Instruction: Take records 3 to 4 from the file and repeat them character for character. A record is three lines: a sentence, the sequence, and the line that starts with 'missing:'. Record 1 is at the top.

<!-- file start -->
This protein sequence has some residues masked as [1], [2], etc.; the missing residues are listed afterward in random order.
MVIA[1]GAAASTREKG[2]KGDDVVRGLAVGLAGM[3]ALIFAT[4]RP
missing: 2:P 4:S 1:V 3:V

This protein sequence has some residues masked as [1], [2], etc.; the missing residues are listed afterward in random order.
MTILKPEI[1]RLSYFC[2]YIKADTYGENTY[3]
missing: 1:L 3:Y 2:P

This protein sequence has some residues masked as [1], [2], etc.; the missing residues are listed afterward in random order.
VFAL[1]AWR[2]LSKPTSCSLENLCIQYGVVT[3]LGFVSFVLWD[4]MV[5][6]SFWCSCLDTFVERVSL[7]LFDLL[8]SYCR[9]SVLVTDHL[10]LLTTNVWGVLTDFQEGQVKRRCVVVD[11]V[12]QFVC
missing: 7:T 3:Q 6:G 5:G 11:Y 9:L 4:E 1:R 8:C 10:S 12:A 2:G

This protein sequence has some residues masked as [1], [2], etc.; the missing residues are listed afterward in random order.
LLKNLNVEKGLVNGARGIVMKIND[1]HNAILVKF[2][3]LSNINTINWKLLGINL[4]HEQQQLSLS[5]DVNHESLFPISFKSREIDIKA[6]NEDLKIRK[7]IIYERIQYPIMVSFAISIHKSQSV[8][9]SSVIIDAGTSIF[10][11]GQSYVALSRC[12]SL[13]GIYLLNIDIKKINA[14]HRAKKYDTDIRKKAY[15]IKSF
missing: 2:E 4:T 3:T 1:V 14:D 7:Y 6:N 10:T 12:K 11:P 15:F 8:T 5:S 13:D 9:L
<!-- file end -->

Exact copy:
This protein sequence has some residues masked as [1], [2], etc.; the missing residues are listed afterward in random order.
VFAL[1]AWR[2]LSKPTSCSLENLCIQYGVVT[3]LGFVSFVLWD[4]MV[5][6]SFWCSCLDTFVERVSL[7]LFDLL[8]SYCR[9]SVLVTDHL[10]LLTTNVWGVLTDFQEGQVKRRCVVVD[11]V[12]QFVC
missing: 7:T 3:Q 6:G 5:G 11:Y 9:L 4:E 1:R 8:C 10:S 12:A 2:G

This protein sequence has some residues masked as [1], [2], etc.; the missing residues are listed afterward in random order.
LLKNLNVEKGLVNGARGIVMKIND[1]HNAILVKF[2][3]LSNINTINWKLLGINL[4]HEQQQLSLS[5]DVNHESLFPISFKSREIDIKA[6]NEDLKIRK[7]IIYERIQYPIMVSFAISIHKSQSV[8][9]SSVIIDAGTSIF[10][11]GQSYVALSRC[12]SL[13]GIYLLNIDIKKINA[14]HRAKKYDTDIRKKAY[15]IKSF
missing: 2:E 4:T 3:T 1:V 14:D 7:Y 6:N 10:T 12:K 11:P 15:F 8:T 5:S 13:D 9:L